Search and the Sources of Life-Cycle Inequality,” (International Economic Review, Vol. 62, Issue 4, lead article) [final version]

Abstract: In this paper, I study how initial wealth affects lifetime earnings inequality when labor markets are frictional. To do this, I construct a model life-cycle model with search frictions, incomplete markets, and endogenous human capital accumulation. In the model incomplete markets prevent low-wealth workers from smoothing consumption, which causes them to accept low pay jobs while unemployed. In anticipation, they build savings rather than human capital while employed. This amplifies the importance of initial wealth for life-cycle inequality. Using this model, I find that differences in initial wealth cause larger differences in lifetime earnings than either initial human capital or ability.
Note: Previously circulated under the titles “Borrowing Constraints, Search, and Life-Cycle Inequality” and “Wealth Effects, Search, and Life-Cycle Inequality”

Labor Market Policy in the Presence of a Participation Externality,” joint with Adrian Masters (European Economic Review, Vol. 144, May 2022) [final version]

Abstract: A participation externality occurs when vacancy creation depends on workforce composition. As marginal workers enter the labor market, they lower the average quality of the workforce. This suppresses vacancy creation but is not internalized by the new entrants. This paper studies how this externality interacts with search externalities and the efficacy of policies at addressing it. These externalities interact because either party may retain an inefficient share of the surplus and workforce composition affects the expected surplus. We show that when chosen optimally, minimum wages and unemployment insurance partially address both externalities, but minimum wages primarily affect participation, while unemployment insurance primarily affects search externalities.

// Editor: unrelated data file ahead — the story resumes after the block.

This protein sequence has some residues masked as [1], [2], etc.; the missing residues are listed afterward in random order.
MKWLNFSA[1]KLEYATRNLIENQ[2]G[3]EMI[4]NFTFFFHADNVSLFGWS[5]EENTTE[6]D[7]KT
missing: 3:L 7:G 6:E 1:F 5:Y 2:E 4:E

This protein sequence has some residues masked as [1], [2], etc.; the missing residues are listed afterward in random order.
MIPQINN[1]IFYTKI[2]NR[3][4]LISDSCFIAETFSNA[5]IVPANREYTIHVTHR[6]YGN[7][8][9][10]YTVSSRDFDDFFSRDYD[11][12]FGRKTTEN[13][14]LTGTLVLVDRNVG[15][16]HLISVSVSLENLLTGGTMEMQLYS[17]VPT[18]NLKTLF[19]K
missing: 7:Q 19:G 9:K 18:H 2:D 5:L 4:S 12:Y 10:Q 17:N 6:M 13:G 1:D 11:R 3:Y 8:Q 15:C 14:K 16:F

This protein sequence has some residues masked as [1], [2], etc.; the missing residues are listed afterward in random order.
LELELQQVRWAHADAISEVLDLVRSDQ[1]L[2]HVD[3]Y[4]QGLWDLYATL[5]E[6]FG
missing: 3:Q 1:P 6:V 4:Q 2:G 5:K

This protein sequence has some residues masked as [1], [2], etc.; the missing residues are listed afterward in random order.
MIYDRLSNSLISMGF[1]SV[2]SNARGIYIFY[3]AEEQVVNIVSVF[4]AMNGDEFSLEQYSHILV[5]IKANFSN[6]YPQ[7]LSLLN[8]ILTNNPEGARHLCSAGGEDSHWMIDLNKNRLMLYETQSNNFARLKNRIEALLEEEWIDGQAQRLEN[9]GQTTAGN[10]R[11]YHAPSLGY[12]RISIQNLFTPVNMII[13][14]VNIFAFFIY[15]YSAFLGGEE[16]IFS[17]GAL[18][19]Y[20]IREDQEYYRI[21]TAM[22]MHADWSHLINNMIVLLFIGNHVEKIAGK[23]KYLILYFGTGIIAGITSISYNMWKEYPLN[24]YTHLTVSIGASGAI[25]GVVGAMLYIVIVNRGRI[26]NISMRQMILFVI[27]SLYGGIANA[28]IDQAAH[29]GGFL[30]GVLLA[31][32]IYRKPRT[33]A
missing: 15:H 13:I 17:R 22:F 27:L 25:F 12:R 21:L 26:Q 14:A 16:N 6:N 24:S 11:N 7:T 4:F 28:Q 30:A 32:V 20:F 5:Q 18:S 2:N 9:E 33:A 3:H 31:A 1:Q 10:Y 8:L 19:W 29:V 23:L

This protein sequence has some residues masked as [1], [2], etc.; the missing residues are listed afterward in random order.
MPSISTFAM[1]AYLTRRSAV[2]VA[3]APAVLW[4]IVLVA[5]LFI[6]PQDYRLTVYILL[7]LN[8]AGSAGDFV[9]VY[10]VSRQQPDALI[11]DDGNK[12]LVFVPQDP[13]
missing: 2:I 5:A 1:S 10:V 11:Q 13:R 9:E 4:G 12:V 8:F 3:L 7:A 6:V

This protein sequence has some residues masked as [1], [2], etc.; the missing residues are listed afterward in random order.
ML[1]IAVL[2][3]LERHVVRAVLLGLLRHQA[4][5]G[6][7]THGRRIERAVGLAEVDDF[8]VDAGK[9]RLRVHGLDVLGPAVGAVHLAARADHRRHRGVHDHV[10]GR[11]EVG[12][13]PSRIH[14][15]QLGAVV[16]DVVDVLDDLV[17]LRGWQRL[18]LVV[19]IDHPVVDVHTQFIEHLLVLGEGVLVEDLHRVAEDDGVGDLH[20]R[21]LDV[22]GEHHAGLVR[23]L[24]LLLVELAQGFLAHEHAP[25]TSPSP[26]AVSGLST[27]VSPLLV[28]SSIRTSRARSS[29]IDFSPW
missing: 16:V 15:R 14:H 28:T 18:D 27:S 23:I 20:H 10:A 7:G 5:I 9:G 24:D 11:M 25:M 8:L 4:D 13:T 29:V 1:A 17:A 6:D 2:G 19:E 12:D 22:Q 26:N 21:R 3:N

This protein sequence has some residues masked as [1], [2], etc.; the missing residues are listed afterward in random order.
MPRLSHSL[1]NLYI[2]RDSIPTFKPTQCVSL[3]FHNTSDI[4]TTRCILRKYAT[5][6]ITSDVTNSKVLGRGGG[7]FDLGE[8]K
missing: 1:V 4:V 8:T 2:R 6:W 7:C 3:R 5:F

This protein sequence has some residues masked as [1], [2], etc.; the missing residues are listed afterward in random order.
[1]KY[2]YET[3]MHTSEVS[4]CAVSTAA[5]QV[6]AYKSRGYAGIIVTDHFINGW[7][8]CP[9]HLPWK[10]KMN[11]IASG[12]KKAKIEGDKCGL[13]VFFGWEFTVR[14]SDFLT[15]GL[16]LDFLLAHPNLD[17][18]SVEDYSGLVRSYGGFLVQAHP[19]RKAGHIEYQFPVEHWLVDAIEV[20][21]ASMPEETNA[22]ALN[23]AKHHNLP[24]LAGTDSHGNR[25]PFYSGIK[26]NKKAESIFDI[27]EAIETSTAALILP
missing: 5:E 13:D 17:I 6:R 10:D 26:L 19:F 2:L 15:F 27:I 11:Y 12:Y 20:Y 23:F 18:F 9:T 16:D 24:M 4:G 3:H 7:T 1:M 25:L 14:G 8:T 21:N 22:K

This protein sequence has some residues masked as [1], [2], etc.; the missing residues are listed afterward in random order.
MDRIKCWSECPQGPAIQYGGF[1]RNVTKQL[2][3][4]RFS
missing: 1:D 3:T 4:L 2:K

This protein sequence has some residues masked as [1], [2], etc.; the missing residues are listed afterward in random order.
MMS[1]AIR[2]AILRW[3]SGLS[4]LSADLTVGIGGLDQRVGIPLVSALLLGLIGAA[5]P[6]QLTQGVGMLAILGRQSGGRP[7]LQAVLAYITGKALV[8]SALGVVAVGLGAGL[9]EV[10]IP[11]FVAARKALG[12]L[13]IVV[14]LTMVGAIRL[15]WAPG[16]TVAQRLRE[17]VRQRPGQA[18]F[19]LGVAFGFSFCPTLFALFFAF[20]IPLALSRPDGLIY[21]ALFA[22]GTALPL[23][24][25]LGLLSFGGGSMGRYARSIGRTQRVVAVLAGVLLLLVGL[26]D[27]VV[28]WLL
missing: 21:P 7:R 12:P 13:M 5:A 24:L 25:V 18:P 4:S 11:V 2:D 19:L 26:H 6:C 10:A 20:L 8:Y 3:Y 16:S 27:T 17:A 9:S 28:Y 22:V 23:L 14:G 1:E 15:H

Testing the Independence of Job Arrival Rates and Wage Offers,” joint with Christine Braun, Bryan Engelhardt, and Peter Rupert (Labour Economics, Vol. 63, April 2020) [final version]

Abstract: Is the arrival rate of a job independent of the wage that it pays? We answer this question by testing whether unemployment insurance alters the job finding rate differentially across the wage distribution. To do this, we use a Mixed Proportional Hazard Competing Risk Model in which we classify quantiles of the wage distribution as competing risks faced by searching unemployed workers. Allowing for flexible unobserved heterogeneity across spells, we find that unemployment insurance increases the likelihood that a searcher matches to higher paying jobs relative to low or medium paying jobs, rejecting the notion that wage offers and job arrival rates are independent. We show that dependence between wages and job offer arrival rates explains 9% of the increase in the duration of unemployment associated with unemployment insurance.
Note: Previously circulated under the title “Do Workers Direct their Search?” and “Testing the Independence of Job Arrival Rates and Wage Offers in Model of Job Search”

Working Papers:

Worker Selectivity and Fiscal Externalities from Unemployment Insurance,” joint with Stan Rabinovich [SSRN Version] (submitted)

Abstract: By making workers more selective, unemployment insurance (UI) increases re-employment wages and thereby generates a positive fiscal externality. We provide a sufficient-statistics formula for evaluating the size of this fiscal externality and argue theoretically that it is likely to be small. In a standard sequential search model, the effect of UI on wages is proportional to its effect on the job-finding hazard; the slope of the relation-ship between these elasticities depends on a small number of estimable statistics, key among them observed worker flows. Plausible calibrations of the model imply that the magnitude of the wage elasticity is small relative to the job-finding elasticity. Although ignoring the wage effect of UI would over-estimate its fiscal cost and under-estimate its welfare benefit, the model predicts the magnitude of this bias to be small.

The Effect of Unemployment Insurance Eligibility in Equilibrium,” joint with Ying H. Chao and David Wiczer [slides]